Moo-ve Over Millennials, Generation Z is Going Dairy Free

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This week in our dairy-free news bites, we’re covering the rapid rise in non-dairy beverage consumption thanks to Generation Z. Plus, we’ve got information on how the market is expected to grow and what plant-based milks will be in your refrigerator next year.

Generation Z is Going Dairy Free

According to Research by Barclays, Generation Z is consuming 550% more dairy-free milk beverage in comparison to prior generations. Also known as iGen, these economic movers-and-shakers were born between 1995 and 2012. They’re just beginning  to enter adulthood, but already make up roughly a quarter of the US population. And it’s estimated that by 2020, Generation Z will account for 40% of all consumers.

Mooo-ve Over Millennials, Generation Z is Going Dairy Free + New Trends in Plant-Based and Dairy-Free Milk Beverages

Other food trends with Generation Z include dramatic rises in the consumption of numerous dairy-free goods. They’re consuming 30% more dark chocolate, 57% more tofu, 80% more kale, 125% more sushi, 138% more hummus, 171% more herbal tea, 266% more avocados, and 667% more coconut oil. These coming of age kids are also taking on healthier lifestyle habits. They’re drinking and smoking less, and doing double time at the gym.

But next to coconut oil, shifting to plant-based, dairy-free milk beverage seems to be the biggest trend. And retailers aren’t sitting on their laurels with almond and coconut milk.

In lockstep with the Generation Z population, the market research firm Packaged Facts expects plant-based, dairy-free milk beverages to make up 40% of the total US milk market by 2021. This equates to over $11 billion in annual sales, up from $6 billion in 2016. And globally, the dairy alternatives market as a whole is expected to reach $35 billion by 2024.

“Vegetarians and vegans together account for less than 15% of all consumers and their numbers do not grow very rapidly, but a growing number of consumers identify themselves as flexitarian or lessitarian, meaning that they’ve cut back on their consumption of animal-based foods and beverages. It is this group that is most responsible for the significant and ongoing shift from dairy milk to plant-based milk,” says David Sprinkle, research director for Packaged Facts.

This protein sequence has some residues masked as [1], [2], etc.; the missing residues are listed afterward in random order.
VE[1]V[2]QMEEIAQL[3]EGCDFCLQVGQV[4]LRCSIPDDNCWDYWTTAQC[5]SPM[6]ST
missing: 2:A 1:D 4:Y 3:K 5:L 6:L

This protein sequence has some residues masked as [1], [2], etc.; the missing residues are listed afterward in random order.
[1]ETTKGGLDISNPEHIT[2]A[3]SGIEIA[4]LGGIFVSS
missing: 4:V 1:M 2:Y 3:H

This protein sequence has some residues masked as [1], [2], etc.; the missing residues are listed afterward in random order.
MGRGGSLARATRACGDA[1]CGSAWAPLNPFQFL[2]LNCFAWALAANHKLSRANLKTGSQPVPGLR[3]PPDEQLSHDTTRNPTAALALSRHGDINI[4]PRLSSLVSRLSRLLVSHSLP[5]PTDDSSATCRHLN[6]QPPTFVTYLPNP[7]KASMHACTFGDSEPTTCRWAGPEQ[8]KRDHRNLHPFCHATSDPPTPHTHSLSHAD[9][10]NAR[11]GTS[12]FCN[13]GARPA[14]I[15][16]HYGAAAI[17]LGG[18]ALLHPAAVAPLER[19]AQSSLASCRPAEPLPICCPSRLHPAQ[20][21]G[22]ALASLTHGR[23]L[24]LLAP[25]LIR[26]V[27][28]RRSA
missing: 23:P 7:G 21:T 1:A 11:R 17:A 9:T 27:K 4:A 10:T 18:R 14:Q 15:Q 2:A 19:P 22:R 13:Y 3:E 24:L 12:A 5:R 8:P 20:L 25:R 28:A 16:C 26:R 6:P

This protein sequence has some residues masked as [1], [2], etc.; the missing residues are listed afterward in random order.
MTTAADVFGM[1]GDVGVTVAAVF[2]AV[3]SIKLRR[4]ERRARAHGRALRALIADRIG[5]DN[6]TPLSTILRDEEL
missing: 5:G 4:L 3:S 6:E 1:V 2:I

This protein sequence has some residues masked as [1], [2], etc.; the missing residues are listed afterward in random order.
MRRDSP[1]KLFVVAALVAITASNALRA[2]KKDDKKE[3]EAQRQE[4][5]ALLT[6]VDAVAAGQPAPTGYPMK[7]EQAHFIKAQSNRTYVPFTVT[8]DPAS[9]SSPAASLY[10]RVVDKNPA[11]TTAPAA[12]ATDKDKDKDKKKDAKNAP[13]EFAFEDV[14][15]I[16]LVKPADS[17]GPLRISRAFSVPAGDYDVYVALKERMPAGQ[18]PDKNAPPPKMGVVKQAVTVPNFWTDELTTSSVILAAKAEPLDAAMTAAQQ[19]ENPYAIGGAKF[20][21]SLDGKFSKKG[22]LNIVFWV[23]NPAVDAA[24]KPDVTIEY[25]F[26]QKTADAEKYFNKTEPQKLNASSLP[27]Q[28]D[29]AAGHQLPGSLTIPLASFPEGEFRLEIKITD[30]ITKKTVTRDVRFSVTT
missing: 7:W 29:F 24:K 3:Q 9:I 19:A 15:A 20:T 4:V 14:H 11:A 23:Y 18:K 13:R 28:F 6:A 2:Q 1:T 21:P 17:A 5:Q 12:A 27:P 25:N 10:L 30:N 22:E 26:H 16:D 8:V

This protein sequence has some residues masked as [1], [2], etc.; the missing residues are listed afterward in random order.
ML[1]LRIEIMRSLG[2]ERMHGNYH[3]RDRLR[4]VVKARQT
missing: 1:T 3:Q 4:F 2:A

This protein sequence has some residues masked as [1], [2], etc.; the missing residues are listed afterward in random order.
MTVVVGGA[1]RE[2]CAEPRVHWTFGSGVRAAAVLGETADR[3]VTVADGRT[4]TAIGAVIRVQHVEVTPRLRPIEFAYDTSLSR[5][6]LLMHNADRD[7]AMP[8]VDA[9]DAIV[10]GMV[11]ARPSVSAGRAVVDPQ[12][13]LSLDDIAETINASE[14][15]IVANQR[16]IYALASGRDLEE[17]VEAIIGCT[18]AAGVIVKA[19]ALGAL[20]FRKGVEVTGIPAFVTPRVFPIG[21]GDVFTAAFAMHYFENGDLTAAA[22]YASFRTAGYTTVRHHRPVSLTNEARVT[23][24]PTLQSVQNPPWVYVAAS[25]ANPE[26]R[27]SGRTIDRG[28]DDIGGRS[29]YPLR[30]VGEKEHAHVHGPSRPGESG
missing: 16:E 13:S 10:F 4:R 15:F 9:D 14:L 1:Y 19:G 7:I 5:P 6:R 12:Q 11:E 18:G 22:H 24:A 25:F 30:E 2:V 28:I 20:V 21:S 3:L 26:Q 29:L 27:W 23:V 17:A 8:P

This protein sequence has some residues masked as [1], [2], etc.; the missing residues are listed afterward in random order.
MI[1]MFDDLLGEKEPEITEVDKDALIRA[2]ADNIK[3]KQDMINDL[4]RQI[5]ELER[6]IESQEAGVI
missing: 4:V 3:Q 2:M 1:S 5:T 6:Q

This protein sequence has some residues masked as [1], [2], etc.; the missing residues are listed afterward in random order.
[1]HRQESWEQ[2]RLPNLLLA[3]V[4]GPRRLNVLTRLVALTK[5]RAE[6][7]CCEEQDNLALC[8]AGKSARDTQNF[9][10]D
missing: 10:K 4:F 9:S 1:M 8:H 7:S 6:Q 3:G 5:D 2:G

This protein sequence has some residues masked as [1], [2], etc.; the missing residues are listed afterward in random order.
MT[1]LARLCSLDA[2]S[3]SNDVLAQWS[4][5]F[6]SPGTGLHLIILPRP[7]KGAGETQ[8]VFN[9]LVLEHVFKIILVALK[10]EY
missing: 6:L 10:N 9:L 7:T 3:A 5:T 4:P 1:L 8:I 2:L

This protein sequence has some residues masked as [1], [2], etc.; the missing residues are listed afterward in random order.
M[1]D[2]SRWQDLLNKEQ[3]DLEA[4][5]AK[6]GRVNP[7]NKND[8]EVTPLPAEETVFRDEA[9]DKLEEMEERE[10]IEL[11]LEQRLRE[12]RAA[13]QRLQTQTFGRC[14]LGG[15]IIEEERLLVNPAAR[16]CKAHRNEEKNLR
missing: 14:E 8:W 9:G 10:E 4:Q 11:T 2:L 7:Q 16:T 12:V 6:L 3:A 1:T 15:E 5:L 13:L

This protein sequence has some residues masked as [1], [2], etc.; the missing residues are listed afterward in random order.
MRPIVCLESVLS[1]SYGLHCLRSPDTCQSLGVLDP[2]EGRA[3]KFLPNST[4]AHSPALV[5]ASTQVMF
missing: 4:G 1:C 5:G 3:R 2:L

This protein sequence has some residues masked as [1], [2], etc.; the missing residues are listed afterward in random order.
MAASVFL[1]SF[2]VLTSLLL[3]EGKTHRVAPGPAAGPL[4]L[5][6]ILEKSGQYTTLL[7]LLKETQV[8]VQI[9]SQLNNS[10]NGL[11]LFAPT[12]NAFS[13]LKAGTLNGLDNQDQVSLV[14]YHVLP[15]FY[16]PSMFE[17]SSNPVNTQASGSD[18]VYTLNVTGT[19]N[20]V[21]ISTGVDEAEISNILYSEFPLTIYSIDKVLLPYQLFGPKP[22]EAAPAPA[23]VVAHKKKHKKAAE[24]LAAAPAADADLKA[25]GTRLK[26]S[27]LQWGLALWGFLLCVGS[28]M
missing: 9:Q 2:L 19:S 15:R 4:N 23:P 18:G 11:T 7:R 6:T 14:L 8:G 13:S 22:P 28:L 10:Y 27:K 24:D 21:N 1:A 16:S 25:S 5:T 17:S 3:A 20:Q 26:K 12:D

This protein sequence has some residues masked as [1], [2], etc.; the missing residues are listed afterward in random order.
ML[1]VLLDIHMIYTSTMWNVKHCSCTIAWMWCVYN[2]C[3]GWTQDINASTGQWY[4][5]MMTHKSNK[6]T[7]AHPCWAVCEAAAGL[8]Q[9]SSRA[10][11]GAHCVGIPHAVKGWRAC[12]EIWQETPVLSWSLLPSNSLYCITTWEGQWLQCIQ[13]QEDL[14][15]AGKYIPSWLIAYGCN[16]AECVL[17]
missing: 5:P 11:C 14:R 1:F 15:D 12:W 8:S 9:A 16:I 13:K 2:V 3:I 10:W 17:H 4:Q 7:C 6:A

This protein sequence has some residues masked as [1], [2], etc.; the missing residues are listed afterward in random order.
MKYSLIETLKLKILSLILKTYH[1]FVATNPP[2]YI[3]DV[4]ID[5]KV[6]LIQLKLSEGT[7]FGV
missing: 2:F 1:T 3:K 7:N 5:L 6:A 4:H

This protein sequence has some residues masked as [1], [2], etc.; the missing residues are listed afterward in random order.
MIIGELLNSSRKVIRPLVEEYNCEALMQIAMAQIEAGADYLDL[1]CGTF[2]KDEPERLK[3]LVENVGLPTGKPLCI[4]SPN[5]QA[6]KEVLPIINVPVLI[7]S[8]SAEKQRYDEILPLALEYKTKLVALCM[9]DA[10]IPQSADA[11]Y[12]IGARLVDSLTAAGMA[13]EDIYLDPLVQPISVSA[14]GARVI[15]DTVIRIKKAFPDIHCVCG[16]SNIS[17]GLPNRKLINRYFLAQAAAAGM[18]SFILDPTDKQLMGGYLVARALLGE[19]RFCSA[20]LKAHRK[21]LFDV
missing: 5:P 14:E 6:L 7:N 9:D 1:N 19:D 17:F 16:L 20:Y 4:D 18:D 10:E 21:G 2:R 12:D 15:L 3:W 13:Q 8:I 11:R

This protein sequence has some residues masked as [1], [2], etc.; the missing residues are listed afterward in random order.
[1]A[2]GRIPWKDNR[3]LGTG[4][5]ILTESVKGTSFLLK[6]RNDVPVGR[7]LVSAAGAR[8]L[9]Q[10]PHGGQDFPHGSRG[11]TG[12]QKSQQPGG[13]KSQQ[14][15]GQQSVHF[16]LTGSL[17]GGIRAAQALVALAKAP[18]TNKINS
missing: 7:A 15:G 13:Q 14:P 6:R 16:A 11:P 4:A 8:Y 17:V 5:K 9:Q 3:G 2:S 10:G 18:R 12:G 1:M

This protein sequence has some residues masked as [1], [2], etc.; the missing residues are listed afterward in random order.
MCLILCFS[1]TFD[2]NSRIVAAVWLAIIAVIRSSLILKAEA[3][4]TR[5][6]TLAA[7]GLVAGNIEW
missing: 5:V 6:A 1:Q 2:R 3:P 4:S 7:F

Plant-Based Milks Set to Trend in 2018

And the selection of dairy-free milks is vast, with peanuts, cassavas, and many more plants getting milked for beverage sales. But Package Facts predicts that the following milk beverages will make the biggest splash in 2018:

  • Barley Milk is hopping onto the scene thanks to a re-purposing pioneer that developed a way to convert spent barley grain from the beer brewing process into a more sustainable milk beverage.
  • Flax Milk emerged many years ago, but it temporarily disappeared from shelves. Now it’s back and boasts high Omega-3s, no top allergens, and a flavor that’s more neutral than most.
  • Hemp Milk has been on the market for quite sometime, but research suggests that only 1% of the North American population has ever tried a food or beverage containing this powerhouse seed. Perhaps it is the rise in marijuana legality that is prompting more interest. But Omega-3 rich hemp milk beverage is loaded with amino acids, not THC.
  • Pea Milk may not sound appetizing, but it’s a protein-rich, top allergen-free option that we promise tastes nothing like your grandmother’s holiday side dish.
  • Quinoa Milk has a very pronounced flavor that can taste bitter to some. Nonetheless, many consumers will like that it’s higher in fiber, amino acids, and minerals than many other milk beverage varieties.

To keep an eye on what’s new, watch our reviews and listings of dairy-free milk alternatives.

Homemade Maple Hemp Milk - vegan, dairy-free, soy-free, nut-free recipe with unbelievable flavor freshness and nutrition.

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About Author

Alisa is the founder of GoDairyFree.org, Senior Editor for Allergic Living magazine, and author of the best-selling dairy-free book, Go Dairy Free: The Guide and Cookbook for Milk Allergies, Lactose Intolerance, and Casein-Free Living. Alisa is also a professional recipe creator and product ambassador for the natural food industry.

4 Comments

  1. This is interesting and crazy!! I have to giggle a little about the coconut oil, avocados, and sushi! Sushi is big in our family, especially within the last year and might be next years foodie theme for us and my mom and many people laugh and are shocked that my girls eat it. Usually veggie and cooked but still sushi!

  2. What interesting stats. But it totally makes sense. My generation is already making the shift so it’s no wonder the later ones are making larger strides. Those kids are the ones being raised by those of us making the initial changes.

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